Many students in Paolo’s 2week workshop, “Behind the Seams,” had deep experience in quiltmaking and working with textiles, some had never sewn before, and one was a professional quilter.

“I ended up learning so much from the students,” said Paolo. “There isn’t really one way to do something, there are multiple ways, and everyone in class was so generous with their skills and experiences.”

Students learned how to create log cabin, nine patch, half square triangle, and improv quilts. 

They made a twosided collaborative quilt (which they generously donated to a scholarship auction 🙏) and went on to explore flags, fabric collages, and appliqué techniques.

This class was extremely prolific. The work featured at show and tell was only a small part of what was created during the workshop.

Congratulations, everyone!

Studio artist; teaching: Oxbow (MI), NYC Crit Club, Fashion Institute of Technology (NYC), Fordham University (NYC); recent solo exhibitions: The Columbus Museum (GA), Morgan Lehman Gallery (NYC); residencies: Haystack (ME), Vermont Studio Center, Art Omi (NY), Museum of Arts and Design (NYC), Bemis Center for Contemporary Arts (IA), Skowhegan (ME).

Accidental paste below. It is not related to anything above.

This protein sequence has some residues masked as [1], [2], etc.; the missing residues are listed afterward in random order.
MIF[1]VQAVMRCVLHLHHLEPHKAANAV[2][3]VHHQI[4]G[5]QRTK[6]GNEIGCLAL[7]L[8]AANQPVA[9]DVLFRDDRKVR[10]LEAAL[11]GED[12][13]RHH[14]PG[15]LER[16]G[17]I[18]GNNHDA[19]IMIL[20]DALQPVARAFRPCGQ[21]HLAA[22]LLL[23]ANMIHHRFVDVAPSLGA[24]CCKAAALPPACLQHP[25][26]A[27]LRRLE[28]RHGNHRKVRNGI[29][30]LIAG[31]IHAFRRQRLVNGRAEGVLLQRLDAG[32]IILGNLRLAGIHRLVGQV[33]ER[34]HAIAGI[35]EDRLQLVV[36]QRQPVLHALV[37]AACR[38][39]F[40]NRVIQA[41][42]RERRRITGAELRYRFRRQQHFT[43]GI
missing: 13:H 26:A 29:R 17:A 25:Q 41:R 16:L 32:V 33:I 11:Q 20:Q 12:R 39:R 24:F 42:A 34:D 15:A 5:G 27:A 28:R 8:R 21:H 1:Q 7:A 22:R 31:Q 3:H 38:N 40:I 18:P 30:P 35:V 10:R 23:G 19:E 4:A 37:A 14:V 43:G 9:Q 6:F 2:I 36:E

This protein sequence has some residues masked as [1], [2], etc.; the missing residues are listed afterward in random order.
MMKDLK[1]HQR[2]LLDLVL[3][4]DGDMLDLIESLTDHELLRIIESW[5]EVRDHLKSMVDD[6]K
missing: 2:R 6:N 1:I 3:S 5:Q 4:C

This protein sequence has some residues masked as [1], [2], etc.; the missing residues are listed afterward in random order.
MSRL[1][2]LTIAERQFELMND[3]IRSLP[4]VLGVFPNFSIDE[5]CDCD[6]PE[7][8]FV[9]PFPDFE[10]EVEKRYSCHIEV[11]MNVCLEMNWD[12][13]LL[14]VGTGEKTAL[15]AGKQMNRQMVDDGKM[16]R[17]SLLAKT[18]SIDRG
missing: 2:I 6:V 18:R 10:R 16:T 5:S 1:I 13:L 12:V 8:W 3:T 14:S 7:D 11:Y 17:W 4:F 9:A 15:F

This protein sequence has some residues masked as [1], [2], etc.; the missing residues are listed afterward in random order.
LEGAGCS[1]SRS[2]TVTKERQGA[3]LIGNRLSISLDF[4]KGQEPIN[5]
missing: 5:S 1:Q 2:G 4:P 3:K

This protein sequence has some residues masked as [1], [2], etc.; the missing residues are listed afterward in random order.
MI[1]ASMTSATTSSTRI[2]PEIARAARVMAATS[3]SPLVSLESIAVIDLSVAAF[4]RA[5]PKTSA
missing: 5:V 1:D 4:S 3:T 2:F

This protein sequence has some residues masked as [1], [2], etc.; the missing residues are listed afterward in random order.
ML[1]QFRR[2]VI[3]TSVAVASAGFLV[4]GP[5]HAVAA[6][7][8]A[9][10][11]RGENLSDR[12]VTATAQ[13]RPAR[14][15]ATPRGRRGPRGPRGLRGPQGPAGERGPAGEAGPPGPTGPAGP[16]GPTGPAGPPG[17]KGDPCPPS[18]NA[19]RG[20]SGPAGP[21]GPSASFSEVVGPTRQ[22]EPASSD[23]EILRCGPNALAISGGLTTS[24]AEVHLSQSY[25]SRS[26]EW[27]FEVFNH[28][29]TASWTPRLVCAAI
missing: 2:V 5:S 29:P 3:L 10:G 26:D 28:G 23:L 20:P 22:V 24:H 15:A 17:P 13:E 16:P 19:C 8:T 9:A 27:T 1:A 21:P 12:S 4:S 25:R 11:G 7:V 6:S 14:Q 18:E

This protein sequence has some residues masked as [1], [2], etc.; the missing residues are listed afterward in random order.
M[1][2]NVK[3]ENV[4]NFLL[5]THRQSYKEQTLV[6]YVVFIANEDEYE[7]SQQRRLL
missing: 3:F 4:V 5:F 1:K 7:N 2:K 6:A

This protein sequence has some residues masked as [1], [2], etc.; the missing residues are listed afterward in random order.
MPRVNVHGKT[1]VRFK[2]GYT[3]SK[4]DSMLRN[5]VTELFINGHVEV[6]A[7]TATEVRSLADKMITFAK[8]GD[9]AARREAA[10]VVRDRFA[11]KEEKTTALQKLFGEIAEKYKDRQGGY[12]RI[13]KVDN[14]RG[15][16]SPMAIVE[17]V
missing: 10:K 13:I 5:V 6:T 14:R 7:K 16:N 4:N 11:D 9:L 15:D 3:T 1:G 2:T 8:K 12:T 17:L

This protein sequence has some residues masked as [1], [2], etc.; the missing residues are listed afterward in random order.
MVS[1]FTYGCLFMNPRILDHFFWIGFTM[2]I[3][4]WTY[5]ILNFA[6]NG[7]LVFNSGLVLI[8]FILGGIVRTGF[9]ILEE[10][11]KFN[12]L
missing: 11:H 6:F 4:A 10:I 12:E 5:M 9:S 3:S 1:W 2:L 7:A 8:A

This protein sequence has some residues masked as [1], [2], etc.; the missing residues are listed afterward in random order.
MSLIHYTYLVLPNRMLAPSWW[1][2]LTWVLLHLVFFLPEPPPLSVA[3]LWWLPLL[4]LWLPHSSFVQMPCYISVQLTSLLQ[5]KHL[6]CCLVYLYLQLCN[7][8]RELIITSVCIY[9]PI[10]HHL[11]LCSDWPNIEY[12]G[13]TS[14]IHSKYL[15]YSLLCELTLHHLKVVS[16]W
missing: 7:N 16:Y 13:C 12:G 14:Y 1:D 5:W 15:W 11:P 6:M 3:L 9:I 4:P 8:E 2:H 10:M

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Featured Artist, Tanya Crane

“I don’t think there’s anything more genuine and true than creating with your hands.”

Tanya Crane is one of two featured artists for the 38th Annual Penland Benefit Auction.

Tanya is a Southern California native who, after years of exploration, has found a home and community in Providence, Rhode Island where she practices her research and makers her jewelry and sculpture.

Tanya is also a Professor of the Practice of Metals at the School of the Museum of Fine Arts and at Tufts University in Massachusetts. She says that through her teaching she uses her interdisciplinary focus in jewelry, craft, sculpture, and performance to influence the next generation of artists, craftspeople, and thinkers.

Tanya’s jewelry and sculpture are framed within a dual existence of prejudice and privilege, as she has lived among family in both the rural white suburbs of Los Angeles and the predominately black suburbs of South Central.

Her work embodies many layers of human existence, including history, race, class, and culture.

Tanya first attended Penland as a studio assistant for an enamel workshop taught by Arthur Hash. Years later she came back to teach her own enamel workshop. Most recently, Penland invited her to be an artist mentor for the HBCU (historic black colleges and universities) tour of Penland. “These diverse experiences have cemented Penland as a foundational component to my development as a jeweler and maker,” she says.

Join us for the Penland Benefit Auction this August 25th and 26th!